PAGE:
New CBC study does, or doesn’t, shed light on racism on the Hill

The Congressional Black Caucus just released a study which, they say, shows that white committee chairs in the House hire fewer black staffers than black committee chairs. (Of course, you could spin the study another way: that black committee chairs in the House hire fewer white staffers than white committee chairs.)

It’s really not clear if there’s a problem, or where the problem lies, until you look at the exact numbers:

The 31-person Democratic staff of the House Agriculture Committee and the 24-person Democratic staff of the House Rules Committee, for example, each have a single black aide. Conversely, the Homeland Security and Oversight and Government Reform Committees — both run by African American chairmen — have Democratic staffs that are 45.5 percent and 44.4 percent black, respectively.

When blacks are 13.5% of the US population, one black aide on an entire 31-person committee – i.e., 3% of the staff – strikes me as more than a bit scant, so the CBC has a point. But 45% of the staff on a committee chaired by a black member of Congress is black? According to the 2007 census data released last year, here is the minority make-up of America:

Washington — Slightly more than one-third of the population of the United States — 34 percent — claims “minority” racial or ethnic heritage, a jump of 11 percent from 2000….

There are 45.5 million Hispanics living in the United States, accounting for 15 percent of the U.S. population. Blacks comprise the second-largest minority group, with 40.7 million (13.5 percent), followed by Asians, with 15.2 million (5 percent).

While I’m not one to suggest that congressional committees need to match exactly how many whites, blacks, Asians, hispanics, women etc. are in the population, it would be nice if they at least got in the ballpark. At least as it concerns minority representation (which begs the question – even if you think that minorities should be represented, more or less, according to their numbers in the population at large, does the same apply to white representation?)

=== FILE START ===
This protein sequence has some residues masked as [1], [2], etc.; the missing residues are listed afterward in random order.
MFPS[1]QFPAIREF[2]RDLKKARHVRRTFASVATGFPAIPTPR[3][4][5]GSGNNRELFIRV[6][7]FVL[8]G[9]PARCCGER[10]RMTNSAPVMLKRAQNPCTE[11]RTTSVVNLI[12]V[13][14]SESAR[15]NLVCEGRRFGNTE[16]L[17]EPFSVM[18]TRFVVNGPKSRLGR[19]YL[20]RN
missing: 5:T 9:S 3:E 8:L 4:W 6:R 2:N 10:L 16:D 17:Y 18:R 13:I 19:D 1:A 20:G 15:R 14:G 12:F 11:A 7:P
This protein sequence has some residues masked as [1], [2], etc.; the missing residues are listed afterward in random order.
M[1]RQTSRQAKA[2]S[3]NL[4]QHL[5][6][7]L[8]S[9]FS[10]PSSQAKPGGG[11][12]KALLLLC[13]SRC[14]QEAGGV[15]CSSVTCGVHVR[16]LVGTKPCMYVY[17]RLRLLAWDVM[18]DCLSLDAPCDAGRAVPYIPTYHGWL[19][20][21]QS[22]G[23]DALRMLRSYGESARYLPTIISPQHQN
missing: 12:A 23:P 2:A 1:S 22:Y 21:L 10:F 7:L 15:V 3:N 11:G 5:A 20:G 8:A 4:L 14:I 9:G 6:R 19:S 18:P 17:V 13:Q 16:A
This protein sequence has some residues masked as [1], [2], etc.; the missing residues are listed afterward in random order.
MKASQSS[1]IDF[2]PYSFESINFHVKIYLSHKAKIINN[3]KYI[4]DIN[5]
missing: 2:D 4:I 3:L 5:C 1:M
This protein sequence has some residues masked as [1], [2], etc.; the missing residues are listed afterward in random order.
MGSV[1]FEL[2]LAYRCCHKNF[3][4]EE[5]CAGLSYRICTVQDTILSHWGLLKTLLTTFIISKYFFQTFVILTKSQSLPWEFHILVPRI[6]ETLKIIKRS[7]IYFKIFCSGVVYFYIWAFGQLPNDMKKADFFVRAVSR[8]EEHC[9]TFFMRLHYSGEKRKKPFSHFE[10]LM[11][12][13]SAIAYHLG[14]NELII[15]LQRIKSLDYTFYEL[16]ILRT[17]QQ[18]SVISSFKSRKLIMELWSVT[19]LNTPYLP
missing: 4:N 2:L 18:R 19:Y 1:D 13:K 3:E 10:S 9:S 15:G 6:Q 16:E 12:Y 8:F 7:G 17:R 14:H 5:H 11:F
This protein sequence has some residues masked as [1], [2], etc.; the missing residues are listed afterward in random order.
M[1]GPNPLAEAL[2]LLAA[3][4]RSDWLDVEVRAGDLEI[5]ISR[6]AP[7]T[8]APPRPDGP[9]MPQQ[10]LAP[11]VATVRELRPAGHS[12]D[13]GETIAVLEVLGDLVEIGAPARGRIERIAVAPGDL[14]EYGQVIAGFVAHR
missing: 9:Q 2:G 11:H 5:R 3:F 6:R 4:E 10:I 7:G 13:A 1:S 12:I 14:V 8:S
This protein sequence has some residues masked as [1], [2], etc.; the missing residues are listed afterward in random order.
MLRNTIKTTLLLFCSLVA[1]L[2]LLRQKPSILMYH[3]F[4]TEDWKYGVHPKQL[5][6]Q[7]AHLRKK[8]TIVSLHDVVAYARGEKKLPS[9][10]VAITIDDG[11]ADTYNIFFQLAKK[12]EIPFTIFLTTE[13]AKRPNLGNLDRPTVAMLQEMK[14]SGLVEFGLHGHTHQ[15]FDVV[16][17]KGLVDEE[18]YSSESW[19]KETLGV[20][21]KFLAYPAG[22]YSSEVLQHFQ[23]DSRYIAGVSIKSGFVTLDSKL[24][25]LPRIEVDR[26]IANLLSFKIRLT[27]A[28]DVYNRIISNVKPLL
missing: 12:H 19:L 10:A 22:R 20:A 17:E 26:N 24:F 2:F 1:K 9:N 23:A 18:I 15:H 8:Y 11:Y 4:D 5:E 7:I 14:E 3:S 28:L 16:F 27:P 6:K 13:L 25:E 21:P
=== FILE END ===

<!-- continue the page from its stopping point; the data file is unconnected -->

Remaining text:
Whites are around 65% of the population, according to the 2007 census. African-Americans are 13.5% of the country. Yet, African American committee chairs are giving as much as 45% of their staff jobs to blacks. Is that understandable affirmative action that makes up for past discrimination, or does the racial hiring problem on the Hill cut both ways? What do you think? And does it change your view to know that, in fact, African-Americans have more representatives on committees overall than their numbers in the population? (Basically because the black committee chairs overcompensate while the white committee chairs undercompensate.)

Overall, the survey found that African Americans account for a percentage of committee staff — 18.7 percent — that is higher than the 12.8 percent of the national population that is black.


Follow me on Twitter: @aravosis | @americablog | @americabloggay | Facebook | Google+. John Aravosis is the editor of AMERICAblog, which he founded in 2004. He has a joint law degree (JD) and masters in Foreign Service from Georgetown (1989); and worked in the US Senate, World Bank, Children's Defense Fund, and as a stringer for the Economist. Frequent TV pundit: O'Reilly Factor, Hardball, World News Tonight, Nightline & Reliable Sources. Bio, .

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